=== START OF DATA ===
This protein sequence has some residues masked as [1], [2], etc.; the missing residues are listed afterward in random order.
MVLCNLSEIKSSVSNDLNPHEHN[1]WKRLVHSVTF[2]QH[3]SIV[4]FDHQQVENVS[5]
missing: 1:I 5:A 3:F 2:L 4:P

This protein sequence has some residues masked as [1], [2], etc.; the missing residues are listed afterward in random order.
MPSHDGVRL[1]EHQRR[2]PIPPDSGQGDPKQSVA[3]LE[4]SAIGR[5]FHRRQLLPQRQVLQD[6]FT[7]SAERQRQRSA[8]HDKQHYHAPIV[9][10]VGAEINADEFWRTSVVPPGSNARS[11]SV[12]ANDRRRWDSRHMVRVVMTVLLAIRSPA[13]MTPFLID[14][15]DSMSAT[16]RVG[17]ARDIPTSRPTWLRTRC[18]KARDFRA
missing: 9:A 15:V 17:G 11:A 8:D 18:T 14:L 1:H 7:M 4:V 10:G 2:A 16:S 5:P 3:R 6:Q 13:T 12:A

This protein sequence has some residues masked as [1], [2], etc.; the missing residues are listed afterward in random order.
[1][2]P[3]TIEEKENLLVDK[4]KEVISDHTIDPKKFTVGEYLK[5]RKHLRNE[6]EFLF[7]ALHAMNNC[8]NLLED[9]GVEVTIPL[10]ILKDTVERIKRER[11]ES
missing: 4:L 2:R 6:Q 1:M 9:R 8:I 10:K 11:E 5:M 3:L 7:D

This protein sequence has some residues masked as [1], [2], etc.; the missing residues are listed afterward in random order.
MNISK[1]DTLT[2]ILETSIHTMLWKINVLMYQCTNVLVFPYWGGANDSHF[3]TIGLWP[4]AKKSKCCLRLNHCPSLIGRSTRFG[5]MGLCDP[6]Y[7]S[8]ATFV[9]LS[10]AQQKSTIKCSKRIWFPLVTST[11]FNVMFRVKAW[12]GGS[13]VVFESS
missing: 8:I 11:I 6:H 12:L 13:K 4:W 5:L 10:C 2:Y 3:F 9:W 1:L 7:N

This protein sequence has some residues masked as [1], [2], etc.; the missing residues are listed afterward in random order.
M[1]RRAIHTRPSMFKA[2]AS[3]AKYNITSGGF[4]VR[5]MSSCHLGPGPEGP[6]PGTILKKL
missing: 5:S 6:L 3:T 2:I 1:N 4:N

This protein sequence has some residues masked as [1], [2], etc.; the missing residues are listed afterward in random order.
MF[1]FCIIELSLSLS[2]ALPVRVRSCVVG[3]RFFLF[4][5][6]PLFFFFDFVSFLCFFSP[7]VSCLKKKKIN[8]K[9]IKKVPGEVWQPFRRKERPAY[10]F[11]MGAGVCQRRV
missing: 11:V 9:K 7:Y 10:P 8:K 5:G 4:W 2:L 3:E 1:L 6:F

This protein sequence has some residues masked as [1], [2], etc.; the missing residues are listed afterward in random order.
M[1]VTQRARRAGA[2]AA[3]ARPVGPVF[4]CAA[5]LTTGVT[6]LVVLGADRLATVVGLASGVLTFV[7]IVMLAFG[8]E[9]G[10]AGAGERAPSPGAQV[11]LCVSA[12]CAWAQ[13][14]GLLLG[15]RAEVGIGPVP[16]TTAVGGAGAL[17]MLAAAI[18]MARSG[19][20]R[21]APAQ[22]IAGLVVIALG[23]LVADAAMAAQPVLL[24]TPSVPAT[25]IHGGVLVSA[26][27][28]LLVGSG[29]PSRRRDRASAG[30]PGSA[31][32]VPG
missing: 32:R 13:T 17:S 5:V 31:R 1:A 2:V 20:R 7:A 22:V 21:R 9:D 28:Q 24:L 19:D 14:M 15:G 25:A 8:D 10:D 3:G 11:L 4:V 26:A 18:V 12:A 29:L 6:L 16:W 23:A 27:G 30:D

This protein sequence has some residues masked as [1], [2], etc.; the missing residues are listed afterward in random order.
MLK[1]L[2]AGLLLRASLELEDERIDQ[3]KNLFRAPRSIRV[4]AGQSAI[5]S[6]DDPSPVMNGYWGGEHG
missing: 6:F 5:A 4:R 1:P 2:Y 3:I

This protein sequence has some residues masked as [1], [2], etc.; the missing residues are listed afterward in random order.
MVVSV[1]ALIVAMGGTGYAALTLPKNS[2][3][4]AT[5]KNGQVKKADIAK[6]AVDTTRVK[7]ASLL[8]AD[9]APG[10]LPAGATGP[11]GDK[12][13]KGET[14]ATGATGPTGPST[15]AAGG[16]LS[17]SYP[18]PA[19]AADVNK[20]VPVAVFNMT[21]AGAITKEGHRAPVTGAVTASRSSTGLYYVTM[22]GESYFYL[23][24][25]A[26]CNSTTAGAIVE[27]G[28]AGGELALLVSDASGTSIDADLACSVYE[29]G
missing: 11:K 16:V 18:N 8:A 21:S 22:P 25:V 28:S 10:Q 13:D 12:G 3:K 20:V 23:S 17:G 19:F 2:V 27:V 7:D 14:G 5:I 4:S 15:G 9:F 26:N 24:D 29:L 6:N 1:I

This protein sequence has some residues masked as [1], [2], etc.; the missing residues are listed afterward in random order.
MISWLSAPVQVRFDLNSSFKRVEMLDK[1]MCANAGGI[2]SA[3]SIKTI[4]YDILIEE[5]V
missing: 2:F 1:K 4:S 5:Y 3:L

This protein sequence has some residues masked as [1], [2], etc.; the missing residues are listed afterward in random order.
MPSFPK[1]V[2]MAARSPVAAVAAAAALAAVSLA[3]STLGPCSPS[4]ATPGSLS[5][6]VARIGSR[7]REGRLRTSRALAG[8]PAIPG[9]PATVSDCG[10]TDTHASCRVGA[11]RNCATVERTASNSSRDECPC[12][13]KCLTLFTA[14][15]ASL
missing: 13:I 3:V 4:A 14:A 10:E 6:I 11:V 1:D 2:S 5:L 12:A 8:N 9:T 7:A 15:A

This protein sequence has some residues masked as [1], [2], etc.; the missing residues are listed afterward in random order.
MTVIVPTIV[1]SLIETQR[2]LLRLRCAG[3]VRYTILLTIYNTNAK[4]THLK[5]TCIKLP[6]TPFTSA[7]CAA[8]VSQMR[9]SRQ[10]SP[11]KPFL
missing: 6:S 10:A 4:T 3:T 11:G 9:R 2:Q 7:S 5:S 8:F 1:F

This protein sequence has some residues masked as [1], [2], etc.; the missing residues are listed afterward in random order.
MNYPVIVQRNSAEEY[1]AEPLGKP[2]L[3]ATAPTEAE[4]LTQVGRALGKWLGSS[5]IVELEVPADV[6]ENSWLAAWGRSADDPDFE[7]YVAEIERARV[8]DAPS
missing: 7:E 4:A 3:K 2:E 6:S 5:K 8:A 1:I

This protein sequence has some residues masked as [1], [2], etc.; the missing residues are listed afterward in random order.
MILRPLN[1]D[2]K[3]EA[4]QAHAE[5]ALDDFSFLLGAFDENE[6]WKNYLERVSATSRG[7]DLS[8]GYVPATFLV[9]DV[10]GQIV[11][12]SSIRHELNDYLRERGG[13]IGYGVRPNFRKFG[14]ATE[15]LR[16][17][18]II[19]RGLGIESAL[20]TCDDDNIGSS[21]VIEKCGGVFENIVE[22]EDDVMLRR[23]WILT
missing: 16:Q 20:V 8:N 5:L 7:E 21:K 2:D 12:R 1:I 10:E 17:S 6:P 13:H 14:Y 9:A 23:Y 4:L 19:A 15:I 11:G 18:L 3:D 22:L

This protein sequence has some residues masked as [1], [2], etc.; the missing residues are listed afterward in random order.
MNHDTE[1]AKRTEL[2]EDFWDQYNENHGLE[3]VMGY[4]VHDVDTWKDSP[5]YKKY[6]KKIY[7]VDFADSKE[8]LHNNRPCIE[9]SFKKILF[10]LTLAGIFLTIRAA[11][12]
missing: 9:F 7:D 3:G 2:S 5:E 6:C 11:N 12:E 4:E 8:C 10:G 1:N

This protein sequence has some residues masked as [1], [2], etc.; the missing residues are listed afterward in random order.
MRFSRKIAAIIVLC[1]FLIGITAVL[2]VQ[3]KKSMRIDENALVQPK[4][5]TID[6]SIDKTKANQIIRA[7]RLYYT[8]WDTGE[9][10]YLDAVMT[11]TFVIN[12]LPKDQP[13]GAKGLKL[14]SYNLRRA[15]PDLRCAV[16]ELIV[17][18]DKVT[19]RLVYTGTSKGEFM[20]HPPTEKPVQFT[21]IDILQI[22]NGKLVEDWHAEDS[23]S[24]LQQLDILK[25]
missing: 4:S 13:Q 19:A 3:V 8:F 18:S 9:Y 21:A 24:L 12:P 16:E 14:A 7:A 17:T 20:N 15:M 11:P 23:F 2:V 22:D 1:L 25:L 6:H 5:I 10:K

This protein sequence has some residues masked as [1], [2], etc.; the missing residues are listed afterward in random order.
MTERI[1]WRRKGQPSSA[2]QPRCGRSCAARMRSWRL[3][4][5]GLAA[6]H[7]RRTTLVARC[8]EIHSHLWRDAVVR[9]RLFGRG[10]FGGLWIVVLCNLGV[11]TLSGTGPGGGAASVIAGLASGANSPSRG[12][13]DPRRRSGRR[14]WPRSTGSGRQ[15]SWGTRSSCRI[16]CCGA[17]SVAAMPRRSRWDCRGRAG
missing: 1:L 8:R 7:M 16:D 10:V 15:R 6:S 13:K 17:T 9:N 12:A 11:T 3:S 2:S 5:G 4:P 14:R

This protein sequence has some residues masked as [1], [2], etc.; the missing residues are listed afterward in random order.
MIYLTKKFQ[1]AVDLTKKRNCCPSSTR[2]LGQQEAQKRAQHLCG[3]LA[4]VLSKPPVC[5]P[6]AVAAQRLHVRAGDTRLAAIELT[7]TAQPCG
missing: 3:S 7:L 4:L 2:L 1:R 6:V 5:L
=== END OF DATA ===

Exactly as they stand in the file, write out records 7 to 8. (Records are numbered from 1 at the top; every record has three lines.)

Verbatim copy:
This protein sequence has some residues masked as [1], [2], etc.; the missing residues are listed afterward in random order.
M[1]VTQRARRAGA[2]AA[3]ARPVGPVF[4]CAA[5]LTTGVT[6]LVVLGADRLATVVGLASGVLTFV[7]IVMLAFG[8]E[9]G[10]AGAGERAPSPGAQV[11]LCVSA[12]CAWAQ[13][14]GLLLG[15]RAEVGIGPVP[16]TTAVGGAGAL[17]MLAAAI[18]MARSG[19][20]R[21]APAQ[22]IAGLVVIALG[23]LVADAAMAAQPVLL[24]TPSVPAT[25]IHGGVLVSA[26][27][28]LLVGSG[29]PSRRRDRASAG[30]PGSA[31][32]VPG
missing: 32:R 13:T 17:S 5:V 31:R 1:A 2:V 20:R 7:A 22:V 21:R 9:D 28:Q 24:L 19:D 14:M 15:G 25:A 8:D 10:D 3:G 11:L 4:V 26:A 18:V 12:A 29:L 6:L 16:W 23:A 27:G 30:D

This protein sequence has some residues masked as [1], [2], etc.; the missing residues are listed afterward in random order.
MLK[1]L[2]AGLLLRASLELEDERIDQ[3]KNLFRAPRSIRV[4]AGQSAI[5]S[6]DDPSPVMNGYWGGEHG
missing: 6:F 5:A 4:R 1:P 2:Y 3:I